When I first heard about the terms of reference for the independent inquiry into the Squatgate scandal, Malaysia's very own Abu Ghraib abuse, my heart sank as I noted the limits placed on the commission in its terms of reference.
Three out of the four terms were confined to the identity and case of one sole woman whose video-ed naked exercise in a police station had outraged the nation. The fourth is just a natural wrap-up of the other three.
The first of those terms was telling, to check whether her nationality is Chinese, as if alleged police abuse only matters if she indeed is. And poor Mr Opposition, Lim Kit Siang, instead of challenging the questionable thrust of the commission's terms of reference, fell for that hook, line and sinker by also insisting on an expeditious revelation of the victim's nationality.
Caught by his own making, Lim still continues on that wrong path by alleging an Umno manipulation in the delayed revelation of her identity in order to win the Pengkalan Pasir by-election. So what? More importantly, what about the bigger picture?
We should be asking: has Squatgate been a typical police treatment of female detainees, including and especially Malaysians? Why should that humiliating exercise be acceptable? How long have the police been allowed such unfettered and unquestioned powers? Why have foreign women not in possession of their passports been taken to police station and made to strip? Why are the police usurping the role of immigration department?
Or, even if international politics demand that we make some repentant gesture to China, how have the other Chinese nationals been abused, in like fashion or otherwise, like having their handbags rifled for cash and valuables, being peeped upon while they changed in the police station, and suffering the indignity of a policeman making lewd gestures to one of them about her breasts? Are allegations of police extortion to facilitate expeditious verification of the passports true?
Conspiracy theories abound about the metamorphosis of the cause clbre, but that isn't the point. Why should it matter whether she is Chinese, Malay or Martian? The ear squatting in the nude demanded of a female detainee at a police station should be the issue. But the way the inquiry has progressed, bracketed by the given terms of reference, can only bring out one result, the one least damaging to the government.
The fact that others, Malaysians and the five Chinese nationals had been abused or victimised would no longer matter. The point seems to be proven when Sankara Nair, legal counsel for the five female Chinese nationals who had lodged complaints of police abuse, wanted his clients to have the opportunity to testify to the inquiry.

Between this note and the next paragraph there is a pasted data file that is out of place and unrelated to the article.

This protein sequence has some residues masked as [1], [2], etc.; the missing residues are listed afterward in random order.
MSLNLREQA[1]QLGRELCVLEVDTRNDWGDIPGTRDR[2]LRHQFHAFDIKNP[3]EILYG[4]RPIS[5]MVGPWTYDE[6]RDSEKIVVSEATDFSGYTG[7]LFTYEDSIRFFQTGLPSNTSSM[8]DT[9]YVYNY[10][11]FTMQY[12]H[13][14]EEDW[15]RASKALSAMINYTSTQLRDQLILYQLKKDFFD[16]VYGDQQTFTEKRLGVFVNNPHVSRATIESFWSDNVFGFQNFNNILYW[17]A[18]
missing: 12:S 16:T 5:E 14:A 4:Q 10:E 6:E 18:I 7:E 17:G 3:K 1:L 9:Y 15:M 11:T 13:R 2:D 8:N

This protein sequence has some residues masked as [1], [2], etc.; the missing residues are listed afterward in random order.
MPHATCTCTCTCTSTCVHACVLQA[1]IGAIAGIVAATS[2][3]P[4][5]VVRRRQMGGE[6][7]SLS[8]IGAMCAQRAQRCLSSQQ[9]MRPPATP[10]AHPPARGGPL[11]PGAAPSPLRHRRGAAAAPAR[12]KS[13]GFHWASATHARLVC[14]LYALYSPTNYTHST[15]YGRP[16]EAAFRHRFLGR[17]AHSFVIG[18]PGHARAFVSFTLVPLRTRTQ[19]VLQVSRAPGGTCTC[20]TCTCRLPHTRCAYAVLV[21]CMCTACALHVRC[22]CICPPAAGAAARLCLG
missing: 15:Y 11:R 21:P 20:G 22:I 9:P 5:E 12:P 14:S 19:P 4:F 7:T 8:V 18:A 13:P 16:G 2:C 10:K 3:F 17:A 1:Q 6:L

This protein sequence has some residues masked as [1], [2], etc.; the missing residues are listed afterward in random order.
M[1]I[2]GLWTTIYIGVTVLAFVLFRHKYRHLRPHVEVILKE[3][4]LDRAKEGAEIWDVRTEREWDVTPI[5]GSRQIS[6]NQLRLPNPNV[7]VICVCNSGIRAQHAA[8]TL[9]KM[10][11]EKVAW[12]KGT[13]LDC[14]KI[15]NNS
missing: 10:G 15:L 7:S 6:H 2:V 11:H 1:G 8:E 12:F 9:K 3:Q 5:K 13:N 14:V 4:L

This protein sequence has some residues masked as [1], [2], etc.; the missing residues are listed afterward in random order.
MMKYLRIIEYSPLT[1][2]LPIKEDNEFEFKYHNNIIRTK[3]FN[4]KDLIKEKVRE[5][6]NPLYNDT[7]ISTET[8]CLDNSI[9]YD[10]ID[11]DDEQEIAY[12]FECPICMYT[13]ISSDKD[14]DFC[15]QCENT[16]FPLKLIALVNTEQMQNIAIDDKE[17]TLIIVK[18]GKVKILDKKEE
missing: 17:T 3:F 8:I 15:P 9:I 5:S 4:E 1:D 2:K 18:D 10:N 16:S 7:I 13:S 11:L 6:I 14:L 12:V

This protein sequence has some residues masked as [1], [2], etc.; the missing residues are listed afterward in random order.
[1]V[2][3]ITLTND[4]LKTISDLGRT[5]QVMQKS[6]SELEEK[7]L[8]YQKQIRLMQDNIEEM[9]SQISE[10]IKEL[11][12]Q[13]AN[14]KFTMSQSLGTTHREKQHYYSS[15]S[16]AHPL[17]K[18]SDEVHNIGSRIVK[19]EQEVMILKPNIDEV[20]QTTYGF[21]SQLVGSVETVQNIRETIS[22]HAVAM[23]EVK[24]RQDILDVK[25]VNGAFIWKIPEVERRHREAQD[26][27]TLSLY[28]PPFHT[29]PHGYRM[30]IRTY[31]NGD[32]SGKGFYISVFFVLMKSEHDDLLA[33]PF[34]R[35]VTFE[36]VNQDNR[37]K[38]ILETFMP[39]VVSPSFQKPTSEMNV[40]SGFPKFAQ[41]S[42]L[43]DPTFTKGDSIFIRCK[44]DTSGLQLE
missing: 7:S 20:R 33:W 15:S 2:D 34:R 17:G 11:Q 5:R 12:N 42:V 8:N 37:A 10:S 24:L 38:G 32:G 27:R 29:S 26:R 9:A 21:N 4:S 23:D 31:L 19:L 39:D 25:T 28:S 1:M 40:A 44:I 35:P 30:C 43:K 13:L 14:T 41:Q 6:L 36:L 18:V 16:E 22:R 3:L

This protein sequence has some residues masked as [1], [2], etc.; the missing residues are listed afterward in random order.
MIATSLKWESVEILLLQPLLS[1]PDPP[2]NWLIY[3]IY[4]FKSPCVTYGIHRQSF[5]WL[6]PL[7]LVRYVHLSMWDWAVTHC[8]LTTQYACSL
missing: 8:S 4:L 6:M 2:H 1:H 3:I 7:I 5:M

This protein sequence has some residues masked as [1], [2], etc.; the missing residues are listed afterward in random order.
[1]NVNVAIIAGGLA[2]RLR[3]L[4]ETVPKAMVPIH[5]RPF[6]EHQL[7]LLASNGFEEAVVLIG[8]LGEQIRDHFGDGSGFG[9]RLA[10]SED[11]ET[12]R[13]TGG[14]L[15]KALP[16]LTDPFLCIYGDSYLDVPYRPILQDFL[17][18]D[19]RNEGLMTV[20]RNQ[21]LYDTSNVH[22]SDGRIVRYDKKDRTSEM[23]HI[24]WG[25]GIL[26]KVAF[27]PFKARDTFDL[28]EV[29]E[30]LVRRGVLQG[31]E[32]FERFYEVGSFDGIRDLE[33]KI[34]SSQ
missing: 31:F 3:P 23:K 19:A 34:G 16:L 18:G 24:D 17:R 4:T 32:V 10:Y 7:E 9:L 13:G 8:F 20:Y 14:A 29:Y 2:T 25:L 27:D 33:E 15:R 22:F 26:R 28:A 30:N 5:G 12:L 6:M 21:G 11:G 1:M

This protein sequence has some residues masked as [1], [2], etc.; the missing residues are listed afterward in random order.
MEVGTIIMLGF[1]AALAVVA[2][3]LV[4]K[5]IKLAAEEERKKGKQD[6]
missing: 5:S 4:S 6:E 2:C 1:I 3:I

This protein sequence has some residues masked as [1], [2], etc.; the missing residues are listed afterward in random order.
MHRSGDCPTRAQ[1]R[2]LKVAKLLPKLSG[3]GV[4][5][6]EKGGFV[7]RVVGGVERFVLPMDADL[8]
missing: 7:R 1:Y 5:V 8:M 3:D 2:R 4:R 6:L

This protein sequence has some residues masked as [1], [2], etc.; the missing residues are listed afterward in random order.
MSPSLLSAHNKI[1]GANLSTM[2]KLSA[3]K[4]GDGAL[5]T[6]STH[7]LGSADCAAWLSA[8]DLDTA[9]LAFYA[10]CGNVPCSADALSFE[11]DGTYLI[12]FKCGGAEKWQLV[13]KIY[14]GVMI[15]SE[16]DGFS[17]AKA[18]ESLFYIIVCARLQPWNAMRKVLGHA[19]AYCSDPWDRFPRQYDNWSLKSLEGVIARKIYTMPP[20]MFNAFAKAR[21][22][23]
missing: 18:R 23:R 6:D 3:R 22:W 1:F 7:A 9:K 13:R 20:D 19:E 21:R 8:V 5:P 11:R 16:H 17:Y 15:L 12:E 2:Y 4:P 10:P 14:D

He was disallowed that because the head of the commission stated, quite correctly, that would have exceeded the inquiry's term of reference, apart from the commission having identified the victim already. Their testimonies would have complicated a straightforward case of no Chinese national being victimised in Squatgate.
But strangely though, the terms of reference didn't inhibit the commission from seeking the opinion of a religious official to verify whether naked ear squats were an acceptable part of police procedure. Since when has a religious official become an expert on such matters? We would also like to know how far true has been Nair's comment that the commission had relied only on information provided by the police?
We have been informed by the police that the objective of squatting has been only to expose any hidden items in the detainee's body crevices. If so, the burning question is why make the poor detainee hold on to her ears, if not to humiliate her? To that, the commission had a doctor advising by doing so, it would improve the balance of the person performing the squatting exercise. How thoughtful of the police.
But every school student in Malaysia and around the world would tell you the best posture to enhance balance during a squat is to stretch one's arms out horizontally, in front or to the side of the body, and certainly not the exact opposite of keeping those arms close to the body as would be the case when hanging on to the ears.
Or, why not ask the tightrope walker how he balances himself best when walking on the wire? Perhaps we can even answer the question ourselves by observing our natural reaction when we attempt to balance on a very narrow plank.
Perhaps the doctor missed mentioning that holding the ear lobes might stimulate the vestibular system, put the brain into Zen-like meditation and encourage the body apertures to cooperate.
As they say, authorities don't hold an inquiry unless they already know the answer, and ensure that by defining the terms of reference.